I tried to withdraw a large amount of rupees, it kept telling me to ask for a smaller amount I did this about 15 times no kidding.  All the while my mom was saying stuff like “it’s ok, just breathe” and I could hear her do it like she was telling herself, and stuff like “please Jesus” damn right I’ll take anybody at this point, Laksmi, Jesus, who ever just get me my damn security!  Finally after what seemed like a million attempts I withdrew a little less than half of what I needed to finish out my trip.  Oh, but the story is not even far from over, Lo!



My phone call with my mom ended awkwardly because she couldn’t hear me, the phone was losing reception, little did I know it was because a MASSIVE rain storm was about to cover Rishikesh.  I hopped on the bike I had rented because the auto-rickshaw guys overcharge and I hate bargaining with them every freakin’ time.  I found a back road to my hotel near where I had dipped in the Ganga.  It is pitch black dark back there and you have to be really careful, yet this time, the rain started trickling in.  Before I made it a few feet, it came a “frog strangler” as the redneck side of my fam would say.  The rain was gushing straight down, I had my backpack with both my cameras and was getting soaked. I chose to just charge it the mile or so back the hotel and hope my back pack held up.  Weaving around cows and cow patties and driving over pot holes, pumping with all the will I have to bike up steep hills so I wouldn’t have to get off the bike and walk with rain gushing down, and racing around through God knows what else.  I made it back to the main road, yet my vision was so impaired from the rain I couldn’t find the small alleyway to my hotel.  I ducked under a small chat hut (fried food) to look in my bag, the camera was not wet, yet my back and body was drenched like I had been swimming.  An Indian man said, “Kya” (what?) I told him Gangotri (the name of my hotel)  He said, “Upside” and pointed, whatever the hell that means.  I took a deep breath and said f’ it.  Who knows how long this storm will last I’m not waiting here. I hopped on the bike and pushed the peddle, the chain had come off and I scratched the hell out of my ankle trying to get going, so pushing my bike in the downpour I carried on.  Lo!  I found it!  Except this time it was not an alley way. It was a river!  Not just a river but black water of straight garbage runoff and rain storm raging overhead making it impossible to even see.  Ankle deep in the trash river I was pushing my bike up the steep hill, so exhausted I was literally gasping on the out breath saying “huuuuh, huuuuuuuuh,” Finally I made it to the cover of the first floor of the hotel.  Parked the bike and walked my soggy sack up the 4 flights of stairs painting and heaving.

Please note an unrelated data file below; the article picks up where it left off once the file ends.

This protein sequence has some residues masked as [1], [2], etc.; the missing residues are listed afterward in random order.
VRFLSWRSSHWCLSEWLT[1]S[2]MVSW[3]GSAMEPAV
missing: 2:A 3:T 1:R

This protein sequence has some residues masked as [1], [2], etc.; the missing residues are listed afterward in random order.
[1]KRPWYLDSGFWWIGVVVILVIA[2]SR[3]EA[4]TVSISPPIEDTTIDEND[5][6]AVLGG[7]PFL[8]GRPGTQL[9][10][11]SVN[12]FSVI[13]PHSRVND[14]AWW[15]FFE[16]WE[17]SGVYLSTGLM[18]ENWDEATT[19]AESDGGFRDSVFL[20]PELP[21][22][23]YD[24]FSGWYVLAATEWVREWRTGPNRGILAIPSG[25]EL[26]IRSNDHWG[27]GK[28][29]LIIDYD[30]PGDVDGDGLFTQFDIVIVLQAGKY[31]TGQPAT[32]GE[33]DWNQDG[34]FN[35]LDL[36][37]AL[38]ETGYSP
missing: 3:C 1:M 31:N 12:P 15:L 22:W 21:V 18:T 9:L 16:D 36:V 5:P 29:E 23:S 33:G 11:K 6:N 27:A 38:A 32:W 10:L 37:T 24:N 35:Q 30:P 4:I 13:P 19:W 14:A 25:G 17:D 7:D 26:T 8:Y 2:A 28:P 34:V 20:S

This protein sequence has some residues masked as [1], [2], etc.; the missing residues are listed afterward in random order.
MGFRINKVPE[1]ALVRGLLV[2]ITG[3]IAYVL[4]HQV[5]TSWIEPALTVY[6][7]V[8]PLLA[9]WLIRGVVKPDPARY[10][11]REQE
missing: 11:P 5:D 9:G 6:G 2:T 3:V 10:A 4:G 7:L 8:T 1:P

Fog set in the morning before the storm, it felt like living amoung the clouds

Fog set in the morning before the storm, it felt like living amoung the clouds

The story continues, as if this is not enough!  I am not in a hurry at this point, and slowly open the door to my room, with my first step in my room I slip and bust my ass.  Lord why has thou forsakenith meith.  I looked up at the sky and said what the hell, one more crack eh?  I stripped my clothes off as I tried to slow my breath, I could feel the atrophy in my muscles and fatigue all over my body.

I’m leaving so many little things out, like I actually went to 5 different ATMs all over the city, and talked to so many different people and came across so many obstacles, just imagine having to live everyday with that struggle…even to complete the simplest tasks you have fight your way through.  Imagine having to fetch water from a community faucet in a village, bring the water back, boil a huge pot over fire to get the water hot enough for cooking and laundry—then spend all day actually cooking or doing laundry and that’s just the beginning… there is still work to be done to make money for food.  Whew, it’s just exhausting taking all that in when you bear witness to it firsthand.  The point of the story is clear; life is just very hard here.  You have to keep calm and keep your wits about you.



Another couple of lessons and points are:  Part of being purified is getting burned, that day I was burned to a crisp physically and mentally.  I went into the Holy River wanting the water to cleanse my spirit and instead of water, Mother shot with fire, and oh yea a massive rain storm that didn’t let up until 4 am!



The rain pounded my balcony and window and reminded me who I am.  I didn’t sleep that much that evening—just continued loving the rain and respecting the great awesomeness of the Mother Earth.

Another lesson and a vision that popped in my mind was that God was telling me to be more cautious with my money that I will need it for something more at the end of my trip, so I’m not going back to the shoppy shop to buy the Murti, it was not meant to be.  Also going through all this trouble and knowing that the Indian people live it every day, made me feel that my problems are really nothing. Yet, I relate only to my own experience, so today was quite heavy.

Higher up in the mountains of Rishikesh along the Gangaji.

Higher up in the mountains of Rishikesh along the Gangaji.

I felt lonely and decided to give the bike back and take the time to walk slowly all over this beautiful place and do things that are, well, free!  Like observe, write, breathe, and meditate.  I am now on a quest to develop a deeper sense of patients, being able to listen, to be humble, to live a simple life, to not take absolutely anything for granted.

Other related stories click the links below:

Wonders of Rishikesh and the search for the Emerald Nose Stud

India Journals Delhi, Rishikesh, Deradhun